Nicole Ari Parker was motivated by frustration. For Star Jones, it was a matter of life or death. Toni Carey wanted a fresh start after a bad breakup.
All three have launched individual campaigns that reflect an emerging priority for African-American women: finding creative ways to combat the obesity epidemic that threatens their longevity.
African-American women have the highest obesity rate of any group of Americans. Four out of five black women have a body mass index above 25 percent, the threshold for being overweight or obese, according to the Centers for Disease Control and Prevention. By comparison, nearly two-thirds of Americans overall are in this category, the CDC said.
Many black women seem to be unaffected by being generally heavier than other Americans.
Calorie-rich, traditional soul food is a staple in the diets of many African-Americans, and curvy black women are embraced positively through slang praising them as “thick” with a “little meat on their bones,” or through songs like the Commodore’s “Brick House” or “Bootylicious” by Destiny’s Child. A study by the Kaiser Family Foundation and The Washington Post earlier this year found that 66 percent of overweight black women had high self-esteem, while 41 percent of average-sized or thin white women had high self-esteem.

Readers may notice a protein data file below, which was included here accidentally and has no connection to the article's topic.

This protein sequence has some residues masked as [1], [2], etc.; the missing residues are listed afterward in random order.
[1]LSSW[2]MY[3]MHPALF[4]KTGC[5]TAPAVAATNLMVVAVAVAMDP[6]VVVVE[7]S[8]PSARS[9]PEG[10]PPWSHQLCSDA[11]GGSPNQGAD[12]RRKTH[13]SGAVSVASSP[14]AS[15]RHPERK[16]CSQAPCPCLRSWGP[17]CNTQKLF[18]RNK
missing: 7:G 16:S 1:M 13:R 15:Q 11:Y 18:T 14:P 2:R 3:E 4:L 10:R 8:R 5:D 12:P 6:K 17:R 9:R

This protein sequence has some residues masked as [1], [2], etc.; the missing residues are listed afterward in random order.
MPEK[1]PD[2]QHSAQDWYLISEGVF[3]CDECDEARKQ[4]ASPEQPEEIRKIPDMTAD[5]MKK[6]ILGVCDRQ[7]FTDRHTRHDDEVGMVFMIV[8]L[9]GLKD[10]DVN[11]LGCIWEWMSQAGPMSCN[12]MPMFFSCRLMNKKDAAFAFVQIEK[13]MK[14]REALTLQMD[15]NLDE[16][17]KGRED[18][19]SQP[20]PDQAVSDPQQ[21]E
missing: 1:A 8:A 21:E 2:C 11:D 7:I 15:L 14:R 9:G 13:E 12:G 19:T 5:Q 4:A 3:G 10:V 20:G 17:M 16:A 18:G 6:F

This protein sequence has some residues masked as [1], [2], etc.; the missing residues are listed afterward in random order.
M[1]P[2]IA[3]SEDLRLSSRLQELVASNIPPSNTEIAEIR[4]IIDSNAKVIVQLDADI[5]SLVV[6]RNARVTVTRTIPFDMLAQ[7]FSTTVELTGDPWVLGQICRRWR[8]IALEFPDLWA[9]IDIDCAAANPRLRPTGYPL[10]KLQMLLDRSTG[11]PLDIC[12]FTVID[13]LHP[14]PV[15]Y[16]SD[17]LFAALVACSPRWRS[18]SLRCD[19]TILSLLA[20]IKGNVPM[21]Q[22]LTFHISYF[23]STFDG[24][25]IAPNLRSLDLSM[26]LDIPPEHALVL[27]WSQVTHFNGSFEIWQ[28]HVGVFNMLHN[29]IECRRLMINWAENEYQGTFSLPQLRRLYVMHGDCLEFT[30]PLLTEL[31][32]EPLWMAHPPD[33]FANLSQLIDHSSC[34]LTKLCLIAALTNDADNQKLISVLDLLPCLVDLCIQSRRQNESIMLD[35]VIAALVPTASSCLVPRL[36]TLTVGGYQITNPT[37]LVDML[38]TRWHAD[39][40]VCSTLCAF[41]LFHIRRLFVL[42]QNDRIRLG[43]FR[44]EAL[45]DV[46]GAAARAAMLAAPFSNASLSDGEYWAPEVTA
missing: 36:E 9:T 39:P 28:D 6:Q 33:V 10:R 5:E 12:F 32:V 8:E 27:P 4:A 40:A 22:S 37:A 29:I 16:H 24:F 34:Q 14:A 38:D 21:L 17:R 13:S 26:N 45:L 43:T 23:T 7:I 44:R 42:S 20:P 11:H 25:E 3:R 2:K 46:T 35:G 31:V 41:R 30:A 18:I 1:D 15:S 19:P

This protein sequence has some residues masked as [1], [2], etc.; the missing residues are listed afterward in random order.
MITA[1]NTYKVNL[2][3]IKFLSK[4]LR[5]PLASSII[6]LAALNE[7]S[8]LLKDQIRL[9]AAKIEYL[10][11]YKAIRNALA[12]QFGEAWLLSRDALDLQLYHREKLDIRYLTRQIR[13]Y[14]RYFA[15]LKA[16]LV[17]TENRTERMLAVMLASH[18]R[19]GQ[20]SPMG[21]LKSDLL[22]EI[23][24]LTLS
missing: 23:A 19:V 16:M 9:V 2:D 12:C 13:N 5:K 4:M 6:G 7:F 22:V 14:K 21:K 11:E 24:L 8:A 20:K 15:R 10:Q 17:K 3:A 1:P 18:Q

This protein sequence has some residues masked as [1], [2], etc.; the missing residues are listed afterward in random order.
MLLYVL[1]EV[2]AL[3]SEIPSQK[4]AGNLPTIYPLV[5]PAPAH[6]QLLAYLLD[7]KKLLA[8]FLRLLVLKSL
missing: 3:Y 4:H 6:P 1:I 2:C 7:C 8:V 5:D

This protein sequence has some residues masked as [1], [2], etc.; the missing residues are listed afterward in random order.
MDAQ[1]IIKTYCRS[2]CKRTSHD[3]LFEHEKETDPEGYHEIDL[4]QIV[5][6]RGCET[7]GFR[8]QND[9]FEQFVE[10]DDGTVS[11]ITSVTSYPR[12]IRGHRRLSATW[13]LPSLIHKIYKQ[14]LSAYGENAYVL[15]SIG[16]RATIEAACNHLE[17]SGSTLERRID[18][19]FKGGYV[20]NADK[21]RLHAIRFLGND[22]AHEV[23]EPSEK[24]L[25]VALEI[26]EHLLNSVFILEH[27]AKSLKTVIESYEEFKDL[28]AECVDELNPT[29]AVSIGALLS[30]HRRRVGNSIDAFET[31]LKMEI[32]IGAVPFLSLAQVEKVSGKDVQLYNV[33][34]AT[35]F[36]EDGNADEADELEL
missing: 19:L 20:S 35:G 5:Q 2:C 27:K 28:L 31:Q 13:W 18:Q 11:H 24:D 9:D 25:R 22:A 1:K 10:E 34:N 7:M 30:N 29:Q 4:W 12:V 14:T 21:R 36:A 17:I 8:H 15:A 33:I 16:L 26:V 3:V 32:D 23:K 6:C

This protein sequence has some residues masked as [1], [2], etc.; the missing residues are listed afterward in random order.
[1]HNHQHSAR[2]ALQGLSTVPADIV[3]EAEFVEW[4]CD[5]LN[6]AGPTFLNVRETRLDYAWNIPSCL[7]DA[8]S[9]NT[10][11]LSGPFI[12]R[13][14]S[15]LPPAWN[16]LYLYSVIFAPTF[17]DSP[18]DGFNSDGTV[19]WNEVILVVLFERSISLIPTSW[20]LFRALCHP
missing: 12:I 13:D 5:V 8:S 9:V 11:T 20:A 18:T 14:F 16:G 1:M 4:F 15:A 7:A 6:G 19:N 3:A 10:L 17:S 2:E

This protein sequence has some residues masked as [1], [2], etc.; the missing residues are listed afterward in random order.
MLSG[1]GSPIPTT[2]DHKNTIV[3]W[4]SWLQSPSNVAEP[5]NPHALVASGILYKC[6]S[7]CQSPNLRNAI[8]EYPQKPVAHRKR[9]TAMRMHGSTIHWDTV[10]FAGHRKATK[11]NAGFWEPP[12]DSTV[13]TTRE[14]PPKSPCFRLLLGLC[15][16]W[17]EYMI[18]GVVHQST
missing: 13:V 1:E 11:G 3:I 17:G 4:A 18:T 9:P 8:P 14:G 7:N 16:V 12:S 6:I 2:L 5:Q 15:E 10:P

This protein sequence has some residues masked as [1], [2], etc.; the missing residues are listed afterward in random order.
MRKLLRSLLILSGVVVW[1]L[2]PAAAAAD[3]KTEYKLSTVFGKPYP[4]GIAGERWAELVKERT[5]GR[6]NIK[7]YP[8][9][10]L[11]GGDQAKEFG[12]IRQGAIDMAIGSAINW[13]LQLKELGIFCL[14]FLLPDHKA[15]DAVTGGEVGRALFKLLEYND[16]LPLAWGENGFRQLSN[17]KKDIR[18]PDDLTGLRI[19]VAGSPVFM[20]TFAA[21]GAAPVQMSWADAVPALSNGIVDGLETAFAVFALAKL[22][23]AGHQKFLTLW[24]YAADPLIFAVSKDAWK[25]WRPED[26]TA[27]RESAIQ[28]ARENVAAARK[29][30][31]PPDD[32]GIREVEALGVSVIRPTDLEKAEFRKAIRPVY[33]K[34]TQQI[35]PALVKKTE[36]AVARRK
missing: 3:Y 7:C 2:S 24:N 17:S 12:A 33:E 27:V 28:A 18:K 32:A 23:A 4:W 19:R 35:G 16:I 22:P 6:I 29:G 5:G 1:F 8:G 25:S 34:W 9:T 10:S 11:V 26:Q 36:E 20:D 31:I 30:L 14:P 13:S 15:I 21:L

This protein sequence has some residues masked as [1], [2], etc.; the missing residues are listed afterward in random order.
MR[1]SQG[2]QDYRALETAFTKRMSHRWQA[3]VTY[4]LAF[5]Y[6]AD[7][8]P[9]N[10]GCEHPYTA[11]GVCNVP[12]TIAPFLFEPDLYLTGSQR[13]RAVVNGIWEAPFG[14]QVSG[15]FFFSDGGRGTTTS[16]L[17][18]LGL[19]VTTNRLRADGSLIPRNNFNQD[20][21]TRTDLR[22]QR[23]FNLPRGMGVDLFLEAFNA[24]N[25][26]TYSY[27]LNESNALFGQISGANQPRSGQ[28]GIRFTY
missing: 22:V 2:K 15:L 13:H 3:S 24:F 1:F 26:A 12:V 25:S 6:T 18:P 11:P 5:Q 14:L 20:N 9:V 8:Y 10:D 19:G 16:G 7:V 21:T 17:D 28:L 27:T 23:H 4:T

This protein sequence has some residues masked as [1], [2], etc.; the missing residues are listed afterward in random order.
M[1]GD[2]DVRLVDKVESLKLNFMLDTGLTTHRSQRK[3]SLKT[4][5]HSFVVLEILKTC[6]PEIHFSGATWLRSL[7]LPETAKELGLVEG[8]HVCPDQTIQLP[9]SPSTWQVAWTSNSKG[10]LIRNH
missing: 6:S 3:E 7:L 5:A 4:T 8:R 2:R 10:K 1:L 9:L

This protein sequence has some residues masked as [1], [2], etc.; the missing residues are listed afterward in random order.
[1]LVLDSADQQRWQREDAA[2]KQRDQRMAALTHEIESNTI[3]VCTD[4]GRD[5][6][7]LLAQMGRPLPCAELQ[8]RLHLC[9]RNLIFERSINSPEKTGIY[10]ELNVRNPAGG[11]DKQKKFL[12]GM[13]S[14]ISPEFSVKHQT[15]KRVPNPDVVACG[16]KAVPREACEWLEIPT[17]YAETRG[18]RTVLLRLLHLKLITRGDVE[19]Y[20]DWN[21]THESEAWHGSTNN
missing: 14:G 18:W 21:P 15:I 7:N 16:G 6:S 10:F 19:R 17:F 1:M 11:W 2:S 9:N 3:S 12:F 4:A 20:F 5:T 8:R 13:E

Still, that doesn’t mean black women reject the need to become healthier.
Historically black, all-female Spelman College in Atlanta is disbanding its NCAA teams and devoting those resources to a campus-wide wellness program. In an open letter announcing Spelman’s “wellness revolution,” president Beverly Daniel Tatum cited a campus analysis that found many of Spelman’s 2,100 students already have high blood pressure, Type 2 diabetes or other chronic ailments.
“Spelman has an opportunity to change the health trajectory of our students and, through their influence, the communities from which they come,” Tatum’s letter said.
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article courtesy of BlackAmericaWeb.com